Saturday, April 2, 2016

Worry worry

One of our personas has this anxiety disorder. We won't say which one because we don't wish to embarrass them, him and his disorder. Years ago we got to know them really well. They loved to drive, or more likely it was too nerve racking for them to let anyone else drive, as no one else in our little world had the least concern about how fast our heart was thumping. We used to count power poles with them, to keep their mind somewhat focused, on those drives to work in the morning when the roads were slippery with snow and ice and all the four by fours who cruised by us ended up in the ditch a few miles on. We let our anxious pair mosey on at a safe crawl, and they always got us to the six hundred and eighty-ninth pole with no ill consequences.

We personas are all left handed. They say left handed people worry a lot. They worry about everything. Statistics tell us we don't live as long either, no wonder, just another thing to worry about. There is a difference between worry and anxiety. Worry is when we irrationally overly concern ourselves with the consequences of our left handedness, and anxiety is when our bodies overly compensate for being left handed by doing things that cause us more worry. Actually none of us ever thinks about being left handed unless someone says “Oh you're left handed, do you want to sit on the other side of me?” We usually just go out and eat in the parking lot. Then we can be anxious about being social misfits as we let the air out of their tire. Luckily our best man was left handed too.

The road to worry free living is long and tricky. A simple life helps much. A car or even a bicycle can cause huge anxiety when they don't work properly. It is best to simply walk, but carrying a big stick, the urchins can divest you of even a comforting hat. Ragged clothes are an awesome defence against swindlers and an anarchist emblem embroidered on your smock will keep the religious types at bay. As we age along it becomes much more convenient to leave the niceties of life behind. Homes and fancy furniture have their place, but the worry over mortgages and insurance and credit cards is really not worth the trouble. Begging is the most practical solution to hunger, but a bit of lighthearted thievery may be necessary in some uptight locals. Many well-meaning folk have faltered on this long and tricky road, being subverted by the thrills of compensation for selling their souls.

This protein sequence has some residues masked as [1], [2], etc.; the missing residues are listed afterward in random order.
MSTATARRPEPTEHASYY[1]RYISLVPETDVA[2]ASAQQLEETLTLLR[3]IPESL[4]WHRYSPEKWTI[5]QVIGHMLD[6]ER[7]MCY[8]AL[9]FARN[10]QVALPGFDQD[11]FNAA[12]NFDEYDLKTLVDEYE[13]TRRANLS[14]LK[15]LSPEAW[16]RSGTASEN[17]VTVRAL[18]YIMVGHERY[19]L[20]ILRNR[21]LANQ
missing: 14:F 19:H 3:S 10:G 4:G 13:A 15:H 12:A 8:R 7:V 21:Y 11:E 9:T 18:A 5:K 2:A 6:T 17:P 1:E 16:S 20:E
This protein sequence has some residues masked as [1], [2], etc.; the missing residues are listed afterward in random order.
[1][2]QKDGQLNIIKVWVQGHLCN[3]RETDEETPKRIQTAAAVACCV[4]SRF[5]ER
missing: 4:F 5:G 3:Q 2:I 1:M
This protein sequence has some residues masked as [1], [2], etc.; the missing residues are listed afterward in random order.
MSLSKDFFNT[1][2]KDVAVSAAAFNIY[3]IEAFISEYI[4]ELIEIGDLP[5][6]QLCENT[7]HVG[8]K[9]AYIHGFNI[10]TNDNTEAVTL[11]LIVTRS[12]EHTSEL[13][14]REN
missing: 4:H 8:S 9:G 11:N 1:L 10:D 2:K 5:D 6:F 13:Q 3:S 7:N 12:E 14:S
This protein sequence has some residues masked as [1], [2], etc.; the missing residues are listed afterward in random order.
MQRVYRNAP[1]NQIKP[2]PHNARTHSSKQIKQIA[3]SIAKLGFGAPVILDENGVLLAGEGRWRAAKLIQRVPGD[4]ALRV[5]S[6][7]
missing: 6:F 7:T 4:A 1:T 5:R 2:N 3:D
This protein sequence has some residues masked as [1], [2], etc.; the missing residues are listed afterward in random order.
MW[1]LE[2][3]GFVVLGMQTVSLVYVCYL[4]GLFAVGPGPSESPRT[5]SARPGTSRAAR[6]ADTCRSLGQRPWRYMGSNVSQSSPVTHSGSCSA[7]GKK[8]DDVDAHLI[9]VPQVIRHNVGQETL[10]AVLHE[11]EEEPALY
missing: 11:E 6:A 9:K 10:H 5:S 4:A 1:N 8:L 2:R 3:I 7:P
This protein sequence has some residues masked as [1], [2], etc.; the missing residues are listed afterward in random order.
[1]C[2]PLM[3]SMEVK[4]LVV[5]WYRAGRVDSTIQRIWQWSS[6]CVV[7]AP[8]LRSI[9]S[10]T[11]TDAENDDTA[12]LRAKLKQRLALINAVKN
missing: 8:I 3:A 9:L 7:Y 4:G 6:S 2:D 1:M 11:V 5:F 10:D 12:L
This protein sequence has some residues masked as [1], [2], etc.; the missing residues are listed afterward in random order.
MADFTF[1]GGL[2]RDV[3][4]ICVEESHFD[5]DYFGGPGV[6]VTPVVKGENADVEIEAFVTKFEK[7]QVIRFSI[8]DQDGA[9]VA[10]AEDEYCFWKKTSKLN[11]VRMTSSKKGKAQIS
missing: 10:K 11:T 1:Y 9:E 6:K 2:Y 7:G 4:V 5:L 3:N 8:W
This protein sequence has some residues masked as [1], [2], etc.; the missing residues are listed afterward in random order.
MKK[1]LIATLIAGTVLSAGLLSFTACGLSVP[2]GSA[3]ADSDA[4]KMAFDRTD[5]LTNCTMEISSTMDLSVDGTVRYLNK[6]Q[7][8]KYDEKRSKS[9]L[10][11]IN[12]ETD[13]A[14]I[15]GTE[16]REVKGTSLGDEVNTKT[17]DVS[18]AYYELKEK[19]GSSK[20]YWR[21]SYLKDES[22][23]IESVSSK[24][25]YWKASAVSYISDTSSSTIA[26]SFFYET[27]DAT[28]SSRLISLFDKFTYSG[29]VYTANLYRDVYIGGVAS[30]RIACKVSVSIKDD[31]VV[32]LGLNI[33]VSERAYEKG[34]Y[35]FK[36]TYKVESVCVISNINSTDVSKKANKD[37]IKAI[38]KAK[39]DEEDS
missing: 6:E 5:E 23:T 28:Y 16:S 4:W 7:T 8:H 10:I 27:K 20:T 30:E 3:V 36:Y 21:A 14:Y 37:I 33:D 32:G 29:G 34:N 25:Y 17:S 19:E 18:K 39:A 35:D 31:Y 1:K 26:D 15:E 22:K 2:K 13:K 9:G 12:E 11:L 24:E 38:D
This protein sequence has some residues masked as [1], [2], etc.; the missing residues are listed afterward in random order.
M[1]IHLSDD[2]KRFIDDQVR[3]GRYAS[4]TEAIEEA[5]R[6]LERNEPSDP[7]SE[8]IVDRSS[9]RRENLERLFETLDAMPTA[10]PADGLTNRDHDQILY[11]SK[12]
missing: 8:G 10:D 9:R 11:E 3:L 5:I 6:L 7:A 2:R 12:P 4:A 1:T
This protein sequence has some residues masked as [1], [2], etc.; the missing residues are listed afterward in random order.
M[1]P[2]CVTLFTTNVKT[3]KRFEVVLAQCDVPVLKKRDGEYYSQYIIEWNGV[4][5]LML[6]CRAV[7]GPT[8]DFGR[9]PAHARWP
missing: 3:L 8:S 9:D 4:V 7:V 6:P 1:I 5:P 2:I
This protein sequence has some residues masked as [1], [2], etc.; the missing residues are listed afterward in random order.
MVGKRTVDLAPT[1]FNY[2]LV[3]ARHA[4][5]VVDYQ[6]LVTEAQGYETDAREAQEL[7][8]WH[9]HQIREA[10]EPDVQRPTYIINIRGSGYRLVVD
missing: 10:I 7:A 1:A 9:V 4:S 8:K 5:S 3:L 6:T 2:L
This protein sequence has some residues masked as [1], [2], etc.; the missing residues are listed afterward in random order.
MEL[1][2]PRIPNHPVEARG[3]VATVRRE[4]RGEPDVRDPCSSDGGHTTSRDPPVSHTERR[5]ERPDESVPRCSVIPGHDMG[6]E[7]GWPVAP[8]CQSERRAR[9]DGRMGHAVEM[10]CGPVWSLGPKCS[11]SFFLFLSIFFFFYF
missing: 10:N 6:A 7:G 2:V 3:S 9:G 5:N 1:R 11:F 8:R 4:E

It is of course possible, if one has the presence of mind to pamper oneself now and then, to use the social achievements of our western world for a handy bed and a hot bath. As we soak in the baths at the local YMCA we can daydream about the coming utopia. We have the resources, the knowledge and the work force to repair and upgrade all our infrastructure, to feed and house everyone. Our problem is money, that virtual thing which through algorithms of the tables of money lenders has befuddled common sense and cost much of modern humanity it's empathy. It would not be impossible for a country like Canada to become self-sufficient in most things we need and make do with the rest. We could then care the less what our currency was worth compared to other nations. If humanity really needs capitalism to function, at least keep it philanthropic, maybe forge a generosity virus which could mutate it's way around the nations to divest the 1% of their hangups.

Our version of history has taught us that this won't happen. There will always be someone who wants to rule and the algorithms are getting more and more incomprehensible. The enlightened ones will not worry though, left handed or not. We can wander the earth with grace and dignity and a big stick counting the power poles and if we reach a wall, well, walls just keep the honest folk out. Worry, worry.
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